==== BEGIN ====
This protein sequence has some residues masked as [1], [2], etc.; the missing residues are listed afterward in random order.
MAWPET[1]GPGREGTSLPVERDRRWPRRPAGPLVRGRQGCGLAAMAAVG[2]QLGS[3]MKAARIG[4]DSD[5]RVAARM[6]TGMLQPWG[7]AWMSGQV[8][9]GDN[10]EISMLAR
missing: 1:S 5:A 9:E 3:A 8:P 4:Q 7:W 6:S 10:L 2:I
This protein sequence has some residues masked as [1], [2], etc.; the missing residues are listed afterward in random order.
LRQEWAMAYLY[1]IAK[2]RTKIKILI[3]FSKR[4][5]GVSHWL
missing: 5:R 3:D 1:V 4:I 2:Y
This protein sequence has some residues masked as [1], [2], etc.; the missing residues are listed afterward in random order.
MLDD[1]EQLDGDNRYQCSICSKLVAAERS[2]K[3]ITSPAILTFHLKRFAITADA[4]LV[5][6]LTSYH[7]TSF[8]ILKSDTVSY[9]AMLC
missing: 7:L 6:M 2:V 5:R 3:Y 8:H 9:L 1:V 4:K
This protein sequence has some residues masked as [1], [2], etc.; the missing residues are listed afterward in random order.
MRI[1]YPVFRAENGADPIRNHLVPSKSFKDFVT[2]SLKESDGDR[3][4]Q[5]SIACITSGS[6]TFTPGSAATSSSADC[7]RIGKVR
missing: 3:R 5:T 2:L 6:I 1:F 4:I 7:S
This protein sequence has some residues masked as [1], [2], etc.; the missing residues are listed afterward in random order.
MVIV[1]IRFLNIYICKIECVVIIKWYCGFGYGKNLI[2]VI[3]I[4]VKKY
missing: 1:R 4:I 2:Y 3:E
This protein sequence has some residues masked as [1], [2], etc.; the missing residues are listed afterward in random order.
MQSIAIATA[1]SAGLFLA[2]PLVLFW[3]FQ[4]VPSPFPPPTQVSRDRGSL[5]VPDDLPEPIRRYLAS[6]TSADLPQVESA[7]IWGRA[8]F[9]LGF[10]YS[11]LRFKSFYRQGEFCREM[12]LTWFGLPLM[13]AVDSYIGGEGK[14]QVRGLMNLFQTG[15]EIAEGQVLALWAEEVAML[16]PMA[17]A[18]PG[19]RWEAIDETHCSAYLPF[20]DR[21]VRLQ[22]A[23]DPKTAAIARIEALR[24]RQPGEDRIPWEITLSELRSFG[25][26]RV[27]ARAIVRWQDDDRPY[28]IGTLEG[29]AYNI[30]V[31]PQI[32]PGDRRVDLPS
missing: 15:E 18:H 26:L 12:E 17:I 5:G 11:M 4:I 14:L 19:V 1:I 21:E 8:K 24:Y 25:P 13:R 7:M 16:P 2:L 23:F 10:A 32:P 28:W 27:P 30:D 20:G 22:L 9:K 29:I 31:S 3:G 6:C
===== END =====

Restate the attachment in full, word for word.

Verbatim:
This protein sequence has some residues masked as [1], [2], etc.; the missing residues are listed afterward in random order.
MAWPET[1]GPGREGTSLPVERDRRWPRRPAGPLVRGRQGCGLAAMAAVG[2]QLGS[3]MKAARIG[4]DSD[5]RVAARM[6]TGMLQPWG[7]AWMSGQV[8][9]GDN[10]EISMLAR
missing: 1:S 5:A 9:E 3:A 8:P 4:Q 7:W 6:S 10:L 2:I
This protein sequence has some residues masked as [1], [2], etc.; the missing residues are listed afterward in random order.
LRQEWAMAYLY[1]IAK[2]RTKIKILI[3]FSKR[4][5]GVSHWL
missing: 5:R 3:D 1:V 4:I 2:Y
This protein sequence has some residues masked as [1], [2], etc.; the missing residues are listed afterward in random order.
MLDD[1]EQLDGDNRYQCSICSKLVAAERS[2]K[3]ITSPAILTFHLKRFAITADA[4]LV[5][6]LTSYH[7]TSF[8]ILKSDTVSY[9]AMLC
missing: 7:L 6:M 2:V 5:R 3:Y 8:H 9:L 1:V 4:K
This protein sequence has some residues masked as [1], [2], etc.; the missing residues are listed afterward in random order.
MRI[1]YPVFRAENGADPIRNHLVPSKSFKDFVT[2]SLKESDGDR[3][4]Q[5]SIACITSGS[6]TFTPGSAATSSSADC[7]RIGKVR
missing: 3:R 5:T 2:L 6:I 1:F 4:I 7:S
This protein sequence has some residues masked as [1], [2], etc.; the missing residues are listed afterward in random order.
MVIV[1]IRFLNIYICKIECVVIIKWYCGFGYGKNLI[2]VI[3]I[4]VKKY
missing: 1:R 4:I 2:Y 3:E
This protein sequence has some residues masked as [1], [2], etc.; the missing residues are listed afterward in random order.
MQSIAIATA[1]SAGLFLA[2]PLVLFW[3]FQ[4]VPSPFPPPTQVSRDRGSL[5]VPDDLPEPIRRYLAS[6]TSADLPQVESA[7]IWGRA[8]F[9]LGF[10]YS[11]LRFKSFYRQGEFCREM[12]LTWFGLPLM[13]AVDSYIGGEGK[14]QVRGLMNLFQTG[15]EIAEGQVLALWAEEVAML[16]PMA[17]A[18]PG[19]RWEAIDETHCSAYLPF[20]DR[21]VRLQ[22]A[23]DPKTAAIARIEALR[24]RQPGEDRIPWEITLSELRSFG[25][26]RV[27]ARAIVRWQDDDRPY[28]IGTLEG[29]AYNI[30]V[31]PQI[32]PGDRRVDLPS
missing: 15:E 18:H 26:L 12:E 17:I 5:G 11:M 4:I 14:L 19:V 1:I 21:E 8:K 24:Y 25:P 13:R 7:M 16:P 2:L 23:F 10:A 32:P 28:W 27:P 30:D 20:G 22:L 9:K 29:I 31:S 3:G 6:C